Document Type

Article

Publication Date

2021

Keywords

chronic disease, depression, disparity, Latino, patient driven

Digital Object Identifier (DOI)

https://doi.org/10.1111/hex.13022

Abstract

Latinos in the United States represent a disproportionate burden of illness and disease and face barriers to accessing health care and related resources. Culturally tailored, evidence-based interventions hold promise in addressing many of these challenges. Yet, ensuring patient voice is vital in the successful development and implementation of such interventions. Thus, this paper examines the application of analytic hierarchy process (AHP) to inform the augmentation and implementation of an evidence-based chronic disease self-management programme for underserved Latinos living with both minor depression and chronic illness. The process of AHP allows for direct input from the individuals that would utilize such a programme, including afflicted individuals, their family members and the health educators/promotores that would be responsible for implementation. Specifically, 45 participants, including 15 individuals with chronic disease, 15 family members/caregivers and 15 promotores, partook in the Stakeholder Values Questionnaire, which elicited preferences and values regarding major goals, processes and content for the intervention. AHP was employed to analyse pairwise comparison ratings and to determine differences and similarities across stakeholder groups. This analytical technique allowed for the adaptation of the EBI to stakeholders' specific priorities and preferences and facilitated complex decision-making. Findings not only shed light on similarities and differences between stakeholder groups, but also the magnitude of these priorities and preferences and allowed the intervention to be driven by the participants, themselves. Applying AHP was a unique opportunity to optimize the decision-making process to inform cultural adaptation of an EBI while considering multiple viewpoints systematically.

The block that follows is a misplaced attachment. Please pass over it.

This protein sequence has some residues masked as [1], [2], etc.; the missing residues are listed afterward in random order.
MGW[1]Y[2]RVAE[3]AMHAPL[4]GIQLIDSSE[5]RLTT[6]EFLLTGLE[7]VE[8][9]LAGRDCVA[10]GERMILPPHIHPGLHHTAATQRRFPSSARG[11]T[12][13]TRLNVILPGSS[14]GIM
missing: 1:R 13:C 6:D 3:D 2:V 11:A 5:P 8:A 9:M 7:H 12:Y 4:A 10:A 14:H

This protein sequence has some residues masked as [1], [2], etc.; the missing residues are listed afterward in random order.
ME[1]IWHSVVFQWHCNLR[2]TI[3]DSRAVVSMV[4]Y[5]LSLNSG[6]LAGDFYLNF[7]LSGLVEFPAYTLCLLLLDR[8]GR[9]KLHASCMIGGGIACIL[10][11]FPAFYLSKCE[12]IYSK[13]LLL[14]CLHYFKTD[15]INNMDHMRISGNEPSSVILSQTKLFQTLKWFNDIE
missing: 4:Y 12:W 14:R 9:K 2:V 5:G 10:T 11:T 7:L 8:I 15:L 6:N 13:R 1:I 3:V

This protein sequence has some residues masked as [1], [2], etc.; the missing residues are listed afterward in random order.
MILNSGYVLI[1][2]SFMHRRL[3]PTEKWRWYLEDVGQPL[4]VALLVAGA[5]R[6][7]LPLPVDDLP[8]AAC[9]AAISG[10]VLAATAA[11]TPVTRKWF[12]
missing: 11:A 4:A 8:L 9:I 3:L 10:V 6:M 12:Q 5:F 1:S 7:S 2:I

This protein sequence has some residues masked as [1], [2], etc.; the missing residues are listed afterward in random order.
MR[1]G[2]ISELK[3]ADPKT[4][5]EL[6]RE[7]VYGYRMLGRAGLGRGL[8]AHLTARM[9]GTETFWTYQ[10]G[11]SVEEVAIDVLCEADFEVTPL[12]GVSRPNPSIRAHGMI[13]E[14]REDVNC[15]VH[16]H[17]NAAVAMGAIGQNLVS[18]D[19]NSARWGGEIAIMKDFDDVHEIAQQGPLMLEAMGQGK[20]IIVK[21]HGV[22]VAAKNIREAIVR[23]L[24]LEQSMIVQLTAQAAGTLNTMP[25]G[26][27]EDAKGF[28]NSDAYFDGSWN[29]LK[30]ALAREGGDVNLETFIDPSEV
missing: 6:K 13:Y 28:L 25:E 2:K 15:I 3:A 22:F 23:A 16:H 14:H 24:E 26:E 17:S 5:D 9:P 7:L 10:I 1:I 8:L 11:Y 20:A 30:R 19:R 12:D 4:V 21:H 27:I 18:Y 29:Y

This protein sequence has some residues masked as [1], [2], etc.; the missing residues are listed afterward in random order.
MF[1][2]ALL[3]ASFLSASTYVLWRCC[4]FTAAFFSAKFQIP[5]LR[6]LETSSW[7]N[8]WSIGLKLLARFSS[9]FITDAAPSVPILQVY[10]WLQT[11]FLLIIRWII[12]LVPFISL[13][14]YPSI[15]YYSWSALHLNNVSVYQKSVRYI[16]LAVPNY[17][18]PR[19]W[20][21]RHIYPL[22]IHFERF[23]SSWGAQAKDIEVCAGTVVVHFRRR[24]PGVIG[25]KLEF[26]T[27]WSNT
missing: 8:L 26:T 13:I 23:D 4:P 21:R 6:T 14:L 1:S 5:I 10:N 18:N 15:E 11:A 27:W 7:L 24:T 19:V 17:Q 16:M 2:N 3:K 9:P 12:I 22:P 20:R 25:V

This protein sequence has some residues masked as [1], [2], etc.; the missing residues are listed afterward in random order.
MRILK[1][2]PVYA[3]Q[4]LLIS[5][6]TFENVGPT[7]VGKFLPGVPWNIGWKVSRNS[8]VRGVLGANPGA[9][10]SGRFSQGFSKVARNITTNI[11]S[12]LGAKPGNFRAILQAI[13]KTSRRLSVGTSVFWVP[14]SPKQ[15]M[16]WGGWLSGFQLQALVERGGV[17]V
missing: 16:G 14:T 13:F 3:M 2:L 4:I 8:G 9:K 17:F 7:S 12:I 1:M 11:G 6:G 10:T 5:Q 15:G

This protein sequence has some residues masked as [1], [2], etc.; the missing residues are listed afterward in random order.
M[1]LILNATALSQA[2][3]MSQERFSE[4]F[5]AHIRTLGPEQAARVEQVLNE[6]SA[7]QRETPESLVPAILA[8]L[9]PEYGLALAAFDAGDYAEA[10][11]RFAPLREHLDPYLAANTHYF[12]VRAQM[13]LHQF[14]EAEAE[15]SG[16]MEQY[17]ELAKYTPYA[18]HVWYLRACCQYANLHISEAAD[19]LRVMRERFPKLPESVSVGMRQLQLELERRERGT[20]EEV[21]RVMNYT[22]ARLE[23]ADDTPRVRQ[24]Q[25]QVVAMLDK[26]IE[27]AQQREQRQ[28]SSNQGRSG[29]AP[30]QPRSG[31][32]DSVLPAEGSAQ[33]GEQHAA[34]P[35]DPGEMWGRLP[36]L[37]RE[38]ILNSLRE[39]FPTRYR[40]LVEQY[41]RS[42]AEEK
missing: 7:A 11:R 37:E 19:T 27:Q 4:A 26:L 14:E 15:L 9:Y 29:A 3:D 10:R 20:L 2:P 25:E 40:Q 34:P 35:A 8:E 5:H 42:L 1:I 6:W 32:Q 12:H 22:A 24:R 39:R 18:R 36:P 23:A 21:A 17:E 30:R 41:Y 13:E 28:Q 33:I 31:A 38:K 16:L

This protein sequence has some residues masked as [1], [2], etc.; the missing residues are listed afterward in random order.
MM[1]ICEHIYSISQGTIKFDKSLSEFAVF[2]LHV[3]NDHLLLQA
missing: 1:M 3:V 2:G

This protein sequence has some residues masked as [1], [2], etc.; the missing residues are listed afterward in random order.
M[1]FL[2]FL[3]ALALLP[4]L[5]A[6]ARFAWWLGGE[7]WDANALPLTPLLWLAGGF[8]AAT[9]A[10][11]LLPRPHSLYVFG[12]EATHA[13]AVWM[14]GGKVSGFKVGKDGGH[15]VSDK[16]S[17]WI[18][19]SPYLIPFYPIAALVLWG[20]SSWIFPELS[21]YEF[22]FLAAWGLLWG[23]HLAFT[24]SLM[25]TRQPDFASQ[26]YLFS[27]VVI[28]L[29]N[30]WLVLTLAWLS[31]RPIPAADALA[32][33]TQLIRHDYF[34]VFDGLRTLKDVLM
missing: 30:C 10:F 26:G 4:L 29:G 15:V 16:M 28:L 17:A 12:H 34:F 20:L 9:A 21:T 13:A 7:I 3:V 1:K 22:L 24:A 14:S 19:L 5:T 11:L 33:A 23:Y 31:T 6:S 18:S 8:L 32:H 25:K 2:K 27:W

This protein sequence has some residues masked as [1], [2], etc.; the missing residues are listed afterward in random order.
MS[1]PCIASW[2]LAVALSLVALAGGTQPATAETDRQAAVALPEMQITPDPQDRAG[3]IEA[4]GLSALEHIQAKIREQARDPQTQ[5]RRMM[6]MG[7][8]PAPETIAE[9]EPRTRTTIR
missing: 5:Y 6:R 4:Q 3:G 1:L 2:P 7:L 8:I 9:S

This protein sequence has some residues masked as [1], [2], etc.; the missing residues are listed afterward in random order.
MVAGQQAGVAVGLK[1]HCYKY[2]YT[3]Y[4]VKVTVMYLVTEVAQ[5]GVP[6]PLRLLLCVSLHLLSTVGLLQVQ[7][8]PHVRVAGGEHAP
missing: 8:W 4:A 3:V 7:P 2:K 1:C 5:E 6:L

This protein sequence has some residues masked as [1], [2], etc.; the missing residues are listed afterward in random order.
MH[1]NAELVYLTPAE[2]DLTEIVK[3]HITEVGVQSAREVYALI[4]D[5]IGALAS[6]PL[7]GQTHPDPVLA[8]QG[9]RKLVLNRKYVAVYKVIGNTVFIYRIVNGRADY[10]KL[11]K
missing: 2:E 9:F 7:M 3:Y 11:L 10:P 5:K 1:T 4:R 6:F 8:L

Rights Information

Creative Commons License
This work is licensed under a Creative Commons Attribution 4.0 License.

Citation / Publisher Attribution

Health Expectations, v. 24, issue 51, p. 70-81

Was this content written or created while at USF?

Yes

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